This post is part of the series Malaysia
Other posts in this series:
Travel Stories to Inspire Your Wanderlust
Learn More about Malaysia!
It is early afternoon. The sun is burning mercilessly down and hitting hard the streets of Penang. Humans manage to maintain a purposeful walk while holding a smartphone in one hand and a map on the other. The temperatures of 35° remain the question: “Why are all these people creeping through the ardent streets of George Town”?
Bob Marley, Penang, George Town
George Town Street Art was definitely one of the most culturally rewarding experiences during all my travels! Especially for someone like me – “A Street Art Lover” – Penang is the outstanding capital of all capitals when it comes to street-art and cultural creativity! In addition to any stunning architectural heritage in the UNESCO historic city, the streets of Penang became the “living museum” of Southeast Asia and its diversity during the last couple of years. And not to forget – the street-art has become one of the most prominent reasons for visiting Penang while in Malaysia.
Since the year 2008, the streets of Penang have evolved into a world-class open-air art gallery which attracts traveller and art lovers from all over the World! The old architecture of George Town still remains the colonial history of the city… but many existing old buildings have been renovated and converted into a lovely “trap” for visitors (e.g. “23 Love Lane”), which on the other hand made Penang the most visited city in Malaysia!
One year later, the so called project “Marking of George Town” put another landmark on the streets of Penang – the 52 steel rod caricatures called “Voices from the People”. The iron structures are located all around the historic centre of Old Town. They provide a good opportunity for the visitors to learn a little bit more about Penang’s history and heritage.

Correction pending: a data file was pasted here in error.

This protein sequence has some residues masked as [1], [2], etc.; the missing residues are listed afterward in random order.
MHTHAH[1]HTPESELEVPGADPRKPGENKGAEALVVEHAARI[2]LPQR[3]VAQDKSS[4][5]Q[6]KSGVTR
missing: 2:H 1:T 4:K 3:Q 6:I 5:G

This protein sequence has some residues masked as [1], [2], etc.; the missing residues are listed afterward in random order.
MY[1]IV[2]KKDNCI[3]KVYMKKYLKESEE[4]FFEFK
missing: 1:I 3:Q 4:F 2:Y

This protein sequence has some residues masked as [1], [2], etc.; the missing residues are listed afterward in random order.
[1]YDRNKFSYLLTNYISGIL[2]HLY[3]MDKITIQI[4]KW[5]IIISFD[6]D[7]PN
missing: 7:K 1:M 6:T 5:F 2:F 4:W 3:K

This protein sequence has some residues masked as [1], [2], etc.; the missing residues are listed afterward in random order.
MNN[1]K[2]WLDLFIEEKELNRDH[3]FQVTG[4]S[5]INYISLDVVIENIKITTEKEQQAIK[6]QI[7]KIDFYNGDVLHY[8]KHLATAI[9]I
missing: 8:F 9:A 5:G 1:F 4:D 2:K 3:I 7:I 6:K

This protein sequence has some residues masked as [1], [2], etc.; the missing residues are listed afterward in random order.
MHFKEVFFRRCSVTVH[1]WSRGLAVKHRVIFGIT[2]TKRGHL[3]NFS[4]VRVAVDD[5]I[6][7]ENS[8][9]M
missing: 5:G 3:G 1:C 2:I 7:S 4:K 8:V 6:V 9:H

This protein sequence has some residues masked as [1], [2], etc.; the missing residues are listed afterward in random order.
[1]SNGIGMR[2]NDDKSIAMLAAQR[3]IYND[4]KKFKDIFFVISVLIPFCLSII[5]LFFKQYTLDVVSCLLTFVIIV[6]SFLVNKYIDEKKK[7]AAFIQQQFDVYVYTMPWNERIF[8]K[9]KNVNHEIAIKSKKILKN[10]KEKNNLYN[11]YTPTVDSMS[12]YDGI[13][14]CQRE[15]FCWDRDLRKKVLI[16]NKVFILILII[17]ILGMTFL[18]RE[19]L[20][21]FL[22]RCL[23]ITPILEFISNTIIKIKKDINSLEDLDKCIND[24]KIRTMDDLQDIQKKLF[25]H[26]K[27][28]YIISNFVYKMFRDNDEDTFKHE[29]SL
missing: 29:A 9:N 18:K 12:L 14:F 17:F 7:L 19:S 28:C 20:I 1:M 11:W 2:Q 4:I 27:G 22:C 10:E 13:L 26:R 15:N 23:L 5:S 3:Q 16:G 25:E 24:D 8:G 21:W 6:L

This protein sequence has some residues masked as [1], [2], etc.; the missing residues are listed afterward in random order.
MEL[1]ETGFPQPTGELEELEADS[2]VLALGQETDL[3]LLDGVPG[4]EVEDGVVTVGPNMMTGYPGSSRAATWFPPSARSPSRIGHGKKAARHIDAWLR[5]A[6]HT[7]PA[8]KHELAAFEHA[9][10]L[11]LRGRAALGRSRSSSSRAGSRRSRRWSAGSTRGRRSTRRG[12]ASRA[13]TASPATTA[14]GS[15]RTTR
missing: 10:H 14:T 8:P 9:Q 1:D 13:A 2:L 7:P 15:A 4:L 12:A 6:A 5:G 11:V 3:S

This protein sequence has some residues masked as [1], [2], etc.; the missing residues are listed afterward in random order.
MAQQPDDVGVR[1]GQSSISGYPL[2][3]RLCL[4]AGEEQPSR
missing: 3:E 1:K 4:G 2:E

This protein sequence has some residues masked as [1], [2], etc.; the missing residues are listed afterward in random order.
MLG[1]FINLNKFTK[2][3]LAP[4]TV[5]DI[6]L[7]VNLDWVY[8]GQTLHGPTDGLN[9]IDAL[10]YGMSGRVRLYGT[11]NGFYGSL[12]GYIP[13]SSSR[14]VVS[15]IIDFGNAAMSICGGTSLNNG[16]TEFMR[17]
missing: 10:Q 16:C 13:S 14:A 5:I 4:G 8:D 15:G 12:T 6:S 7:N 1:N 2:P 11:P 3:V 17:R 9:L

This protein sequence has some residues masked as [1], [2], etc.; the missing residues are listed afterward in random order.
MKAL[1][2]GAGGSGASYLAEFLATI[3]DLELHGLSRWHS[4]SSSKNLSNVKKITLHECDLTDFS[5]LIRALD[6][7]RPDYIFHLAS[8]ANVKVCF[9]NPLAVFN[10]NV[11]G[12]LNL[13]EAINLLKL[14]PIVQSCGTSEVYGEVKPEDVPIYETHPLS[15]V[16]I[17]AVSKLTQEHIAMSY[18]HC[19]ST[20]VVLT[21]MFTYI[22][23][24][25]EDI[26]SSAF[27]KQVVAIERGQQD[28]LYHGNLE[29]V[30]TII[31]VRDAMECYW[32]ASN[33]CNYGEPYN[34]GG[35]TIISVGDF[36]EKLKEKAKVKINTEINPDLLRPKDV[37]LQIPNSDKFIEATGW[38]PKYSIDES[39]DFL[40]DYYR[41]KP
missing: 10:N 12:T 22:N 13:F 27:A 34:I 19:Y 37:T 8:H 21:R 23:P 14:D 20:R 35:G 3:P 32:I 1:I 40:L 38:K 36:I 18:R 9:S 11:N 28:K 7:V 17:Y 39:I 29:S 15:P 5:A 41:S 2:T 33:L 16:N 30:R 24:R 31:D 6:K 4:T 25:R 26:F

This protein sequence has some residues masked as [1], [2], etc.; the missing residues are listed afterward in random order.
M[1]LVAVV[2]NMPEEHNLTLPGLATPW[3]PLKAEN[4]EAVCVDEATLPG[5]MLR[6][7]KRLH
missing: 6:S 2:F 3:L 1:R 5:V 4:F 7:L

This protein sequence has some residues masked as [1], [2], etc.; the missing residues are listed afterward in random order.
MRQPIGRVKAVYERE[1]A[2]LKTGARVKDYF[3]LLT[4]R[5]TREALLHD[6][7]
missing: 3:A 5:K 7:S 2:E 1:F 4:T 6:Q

In the year 2012, the city of Penang decided to add some illustrations to the very well visited street-museum. The main idea was to recreate the multiculturalism and diversity of George Town thorough numerous wall paintings spread around the city. The most prominent art-work in George Town is made by the Lithuanian artist Ernest Zacharevic who was commissioned for the “Mirrors George Town” project. Zacharevic is most of all famous for his paintings the “Boy on the Chair” and the “Kungfu Girl”.
Another Art-Challenge was the project 101 Lost Kittens by the Thai artist Natthapon Muangkliang and Malaysian artists Louise Low and Tang Yeok Khang. The main idea of the project was to create a greater awareness among locals and tourist toward stray animals. As a result, they created 12 cats and dogs related paintings spread among some random walls in Penang.
The most popular of all Wall-Masterpieces are still the Little Children on a Bicycle”, the “Boy on a Bike” and “Bruce Lee and the Kittens” – unfortunately, as it often happens with the open-air art exhibitions, the paintings are starting to fade due to the harsh weather conditions in Malaysia, during the monsoon season. The good news is that Zacharevic came back in 2016 in order to refresh the paintings which gave a new life to the street-art in Penang.
In fact, there are so many different street artworks in George Town, that you probably will need a month in order to discover all of them! There are many ways on how to discover the large and diverse area of Penang’s Street Art. For example, there are a lot of walking guides for the streets of Penang, but also some mobile apps and GPS maps. Because of the constant destruction, reconstruction and upcoming new paintings no guide or map can list them all. So the best way to explore the street art of Penang is still the old-school “walking and stalking” method. Take your time! No matter where you go, you’ll discover something new even on the tiniest dead-end street of George Town!
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Kek Lok Si Temple ~ Penang
On the second day of our Phi Phi Islands trip, we joined a full day speed boat tour to Bamboo